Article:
Critics of predatory lending have long advocated for payday lending reform in Indiana.
The findings of a recent study — which estimates the hundreds of millions of dollars drained from Hoosiers by payday lenders — should bring even more calls for lawmakers to finally act.
The study, released last week by the Indiana Institute for Working Families and the Indiana Assets & Opportunity Network, shows that payday lenders charged annual percentage rates as high as 391%. They were allowed to do so thanks to a 2002 exemption that legislators carved out for short-term loans.
In total, payday lenders cost Hoosiers an estimated $322 million in finance charges over the last five years, according to the report.
The report shows that 64 of Indiana’s 92 counties have at least one payday loan storefront — and that these lenders are disproportionately located in low-income communities as well as those with larger minority populations. The study cites data that shows that the median income of borrowers who use payday loans nationwide is $19,752. And 60% of payday loans in Indiana are re-borrowed within 30 days.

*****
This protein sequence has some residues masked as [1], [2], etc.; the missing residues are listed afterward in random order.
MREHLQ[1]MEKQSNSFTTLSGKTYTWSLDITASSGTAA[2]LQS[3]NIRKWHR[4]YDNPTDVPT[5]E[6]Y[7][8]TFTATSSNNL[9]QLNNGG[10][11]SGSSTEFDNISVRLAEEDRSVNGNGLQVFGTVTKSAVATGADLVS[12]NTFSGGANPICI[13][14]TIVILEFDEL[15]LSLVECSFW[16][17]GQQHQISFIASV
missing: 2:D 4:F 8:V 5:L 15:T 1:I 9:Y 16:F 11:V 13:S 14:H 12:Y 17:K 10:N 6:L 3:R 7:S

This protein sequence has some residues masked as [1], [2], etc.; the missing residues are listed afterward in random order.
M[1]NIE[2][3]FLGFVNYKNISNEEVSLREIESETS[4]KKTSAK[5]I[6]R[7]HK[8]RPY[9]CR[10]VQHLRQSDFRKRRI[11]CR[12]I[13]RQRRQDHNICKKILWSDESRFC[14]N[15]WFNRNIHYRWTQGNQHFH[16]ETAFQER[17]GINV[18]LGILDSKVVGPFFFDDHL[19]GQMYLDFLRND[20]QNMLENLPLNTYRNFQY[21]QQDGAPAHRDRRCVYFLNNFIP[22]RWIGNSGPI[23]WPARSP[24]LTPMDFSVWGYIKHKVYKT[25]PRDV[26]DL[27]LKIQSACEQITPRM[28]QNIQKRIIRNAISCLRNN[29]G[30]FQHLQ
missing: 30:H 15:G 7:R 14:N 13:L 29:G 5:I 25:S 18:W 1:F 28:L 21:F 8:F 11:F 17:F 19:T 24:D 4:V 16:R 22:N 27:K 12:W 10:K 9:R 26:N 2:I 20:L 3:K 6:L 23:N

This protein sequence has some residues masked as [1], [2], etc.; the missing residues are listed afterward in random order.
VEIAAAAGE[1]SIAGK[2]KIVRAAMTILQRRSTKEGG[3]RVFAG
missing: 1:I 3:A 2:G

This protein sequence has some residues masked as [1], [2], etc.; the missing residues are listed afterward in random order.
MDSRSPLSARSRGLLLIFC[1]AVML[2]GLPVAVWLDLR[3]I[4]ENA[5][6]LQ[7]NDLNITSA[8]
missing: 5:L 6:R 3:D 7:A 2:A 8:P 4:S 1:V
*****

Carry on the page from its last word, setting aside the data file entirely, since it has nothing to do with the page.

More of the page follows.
You’d hope that this report, available at www.incap.org/payday.html, would spur legislation to rein in interest rates on payday loans. But so far, such efforts have gained little traction in the General Assembly. Earlier this year, legislation proposing an Annual Percentage Rate cap of 36% on two-week loans of up to $605 was rejected by the Senate; a similar bill died the year before.
Instead, a bill that would have allowed loan products that would be considered criminal loan-sharking under current law was approved by the Republican-led Senate before dying on the Indiana House floor.
The bill was opposed by veterans organizations, religious groups and social service agencies — but was supported, not surprisingly, by the payday loan industry, which has spent hundreds of thousands of dollars on lobbying and campaign contributions in recent years.
That such legislation would even be considered is an abomination.
In the next session, the issue of payday loans is likely to come up again. Lawmakers should support legislation that reins in payday lenders. They should work to fix a situation so devastating for the state’s poor and vulnerable. Most of all, they should remember whose interests they were sent to Indianapolis to represent.